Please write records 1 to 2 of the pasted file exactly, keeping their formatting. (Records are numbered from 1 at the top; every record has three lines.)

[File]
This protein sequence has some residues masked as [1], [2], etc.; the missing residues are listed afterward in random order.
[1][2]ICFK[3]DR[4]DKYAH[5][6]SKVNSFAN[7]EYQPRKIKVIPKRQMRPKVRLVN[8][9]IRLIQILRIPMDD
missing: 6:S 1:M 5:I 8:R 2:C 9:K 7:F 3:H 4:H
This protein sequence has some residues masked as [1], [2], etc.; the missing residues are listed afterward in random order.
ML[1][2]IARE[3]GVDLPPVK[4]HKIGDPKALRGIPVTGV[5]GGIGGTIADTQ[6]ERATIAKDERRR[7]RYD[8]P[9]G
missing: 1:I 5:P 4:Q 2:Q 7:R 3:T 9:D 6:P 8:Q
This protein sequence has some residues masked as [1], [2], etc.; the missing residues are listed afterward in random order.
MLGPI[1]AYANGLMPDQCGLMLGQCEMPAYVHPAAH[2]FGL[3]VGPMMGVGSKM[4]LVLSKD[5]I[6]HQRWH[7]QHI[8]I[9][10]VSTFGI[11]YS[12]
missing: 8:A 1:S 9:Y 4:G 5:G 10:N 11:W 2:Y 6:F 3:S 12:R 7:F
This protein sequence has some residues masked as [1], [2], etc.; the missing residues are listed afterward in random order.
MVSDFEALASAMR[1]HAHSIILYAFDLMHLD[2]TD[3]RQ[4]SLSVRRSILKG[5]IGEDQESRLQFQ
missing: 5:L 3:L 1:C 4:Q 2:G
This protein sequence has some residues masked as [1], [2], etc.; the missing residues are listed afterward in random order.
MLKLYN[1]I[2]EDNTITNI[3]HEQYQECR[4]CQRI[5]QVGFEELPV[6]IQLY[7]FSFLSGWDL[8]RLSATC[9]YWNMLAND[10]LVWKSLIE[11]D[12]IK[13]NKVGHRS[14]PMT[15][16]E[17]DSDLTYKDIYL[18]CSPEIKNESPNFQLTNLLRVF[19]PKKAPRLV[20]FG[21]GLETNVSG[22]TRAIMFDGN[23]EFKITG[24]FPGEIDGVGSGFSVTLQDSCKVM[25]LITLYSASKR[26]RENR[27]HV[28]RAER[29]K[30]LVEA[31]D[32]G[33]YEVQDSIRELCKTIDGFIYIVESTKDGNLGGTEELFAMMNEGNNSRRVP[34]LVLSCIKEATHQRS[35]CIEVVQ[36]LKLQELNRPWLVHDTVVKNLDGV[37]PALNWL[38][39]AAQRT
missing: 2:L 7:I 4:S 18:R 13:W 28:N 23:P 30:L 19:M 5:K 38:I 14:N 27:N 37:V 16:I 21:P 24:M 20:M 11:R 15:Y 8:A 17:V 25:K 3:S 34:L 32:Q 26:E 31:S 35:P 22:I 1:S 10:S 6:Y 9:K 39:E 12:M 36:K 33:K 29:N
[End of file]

This protein sequence has some residues masked as [1], [2], etc.; the missing residues are listed afterward in random order.
[1][2]ICFK[3]DR[4]DKYAH[5][6]SKVNSFAN[7]EYQPRKIKVIPKRQMRPKVRLVN[8][9]IRLIQILRIPMDD
missing: 6:S 1:M 5:I 8:R 2:C 9:K 7:F 3:H 4:H
This protein sequence has some residues masked as [1], [2], etc.; the missing residues are listed afterward in random order.
ML[1][2]IARE[3]GVDLPPVK[4]HKIGDPKALRGIPVTGV[5]GGIGGTIADTQ[6]ERATIAKDERRR[7]RYD[8]P[9]G
missing: 1:I 5:P 4:Q 2:Q 7:R 3:T 9:D 6:P 8:Q